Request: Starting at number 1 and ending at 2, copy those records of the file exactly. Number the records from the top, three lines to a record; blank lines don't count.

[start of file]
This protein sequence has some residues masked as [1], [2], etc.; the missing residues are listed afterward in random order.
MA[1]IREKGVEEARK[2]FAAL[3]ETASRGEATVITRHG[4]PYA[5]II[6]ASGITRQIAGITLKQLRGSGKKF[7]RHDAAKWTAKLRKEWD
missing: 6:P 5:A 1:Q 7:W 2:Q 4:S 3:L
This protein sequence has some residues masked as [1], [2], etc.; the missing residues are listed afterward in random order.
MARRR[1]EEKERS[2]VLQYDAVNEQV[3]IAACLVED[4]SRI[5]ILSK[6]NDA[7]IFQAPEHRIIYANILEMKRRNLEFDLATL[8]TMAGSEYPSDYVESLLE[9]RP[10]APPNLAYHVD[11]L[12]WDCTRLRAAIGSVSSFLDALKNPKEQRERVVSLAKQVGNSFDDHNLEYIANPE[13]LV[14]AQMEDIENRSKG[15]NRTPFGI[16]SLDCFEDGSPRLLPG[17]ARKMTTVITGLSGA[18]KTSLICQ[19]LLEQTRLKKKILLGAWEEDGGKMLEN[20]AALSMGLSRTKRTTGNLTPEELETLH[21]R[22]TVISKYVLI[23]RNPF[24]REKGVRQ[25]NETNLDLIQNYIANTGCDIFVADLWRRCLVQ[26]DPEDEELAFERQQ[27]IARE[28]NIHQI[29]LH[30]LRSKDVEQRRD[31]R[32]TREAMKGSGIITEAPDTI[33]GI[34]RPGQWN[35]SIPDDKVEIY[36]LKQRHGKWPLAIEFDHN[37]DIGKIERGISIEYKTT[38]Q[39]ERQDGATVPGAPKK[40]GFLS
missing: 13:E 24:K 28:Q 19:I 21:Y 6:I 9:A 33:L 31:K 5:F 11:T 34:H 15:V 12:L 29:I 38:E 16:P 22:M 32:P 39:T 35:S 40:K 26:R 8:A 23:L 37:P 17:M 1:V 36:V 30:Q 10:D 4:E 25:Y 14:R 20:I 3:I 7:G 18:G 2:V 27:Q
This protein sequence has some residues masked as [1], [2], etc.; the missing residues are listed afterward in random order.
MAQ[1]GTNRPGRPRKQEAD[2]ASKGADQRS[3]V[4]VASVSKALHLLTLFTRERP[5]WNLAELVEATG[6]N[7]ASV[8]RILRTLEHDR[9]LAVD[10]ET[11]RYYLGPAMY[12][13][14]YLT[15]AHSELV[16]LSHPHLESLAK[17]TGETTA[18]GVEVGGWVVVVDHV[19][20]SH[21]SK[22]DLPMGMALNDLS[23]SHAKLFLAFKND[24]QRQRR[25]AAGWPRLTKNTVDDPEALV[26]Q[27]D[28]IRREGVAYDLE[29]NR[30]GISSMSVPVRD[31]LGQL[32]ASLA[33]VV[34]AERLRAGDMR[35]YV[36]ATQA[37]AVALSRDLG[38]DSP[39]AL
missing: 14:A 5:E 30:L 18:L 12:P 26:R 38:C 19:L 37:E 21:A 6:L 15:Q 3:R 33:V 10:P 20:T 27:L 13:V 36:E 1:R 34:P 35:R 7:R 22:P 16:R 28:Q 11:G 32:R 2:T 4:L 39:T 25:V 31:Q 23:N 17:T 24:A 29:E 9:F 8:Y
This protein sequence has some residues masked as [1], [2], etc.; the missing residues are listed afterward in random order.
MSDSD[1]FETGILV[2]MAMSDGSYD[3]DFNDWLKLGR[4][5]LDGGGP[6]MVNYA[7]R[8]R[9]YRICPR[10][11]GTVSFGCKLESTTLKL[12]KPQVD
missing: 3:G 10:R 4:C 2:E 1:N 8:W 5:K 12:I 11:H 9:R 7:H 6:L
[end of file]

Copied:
This protein sequence has some residues masked as [1], [2], etc.; the missing residues are listed afterward in random order.
MA[1]IREKGVEEARK[2]FAAL[3]ETASRGEATVITRHG[4]PYA[5]II[6]ASGITRQIAGITLKQLRGSGKKF[7]RHDAAKWTAKLRKEWD
missing: 6:P 5:A 1:Q 7:W 2:Q 4:S 3:L
This protein sequence has some residues masked as [1], [2], etc.; the missing residues are listed afterward in random order.
MARRR[1]EEKERS[2]VLQYDAVNEQV[3]IAACLVED[4]SRI[5]ILSK[6]NDA[7]IFQAPEHRIIYANILEMKRRNLEFDLATL[8]TMAGSEYPSDYVESLLE[9]RP[10]APPNLAYHVD[11]L[12]WDCTRLRAAIGSVSSFLDALKNPKEQRERVVSLAKQVGNSFDDHNLEYIANPE[13]LV[14]AQMEDIENRSKG[15]NRTPFGI[16]SLDCFEDGSPRLLPG[17]ARKMTTVITGLSGA[18]KTSLICQ[19]LLEQTRLKKKILLGAWEEDGGKMLEN[20]AALSMGLSRTKRTTGNLTPEELETLH[21]R[22]TVISKYVLI[23]RNPF[24]REKGVRQ[25]NETNLDLIQNYIANTGCDIFVADLWRRCLVQ[26]DPEDEELAFERQQ[27]IARE[28]NIHQI[29]LH[30]LRSKDVEQRRD[31]R[32]TREAMKGSGIITEAPDTI[33]GI[34]RPGQWN[35]SIPDDKVEIY[36]LKQRHGKWPLAIEFDHN[37]DIGKIERGISIEYKTT[38]Q[39]ERQDGATVPGAPKK[40]GFLS
missing: 13:E 24:K 28:Q 19:I 21:Y 6:I 9:A 33:L 31:K 5:F 11:T 34:H 15:V 12:L 29:I 38:E 16:P 22:M 32:P 39:T 35:S 40:K 26:R 8:A 23:L 37:P 17:M 1:V 36:V 30:Q 10:D 4:E 25:Y 14:R 20:I 3:I 7:G 18:G 2:V 27:Q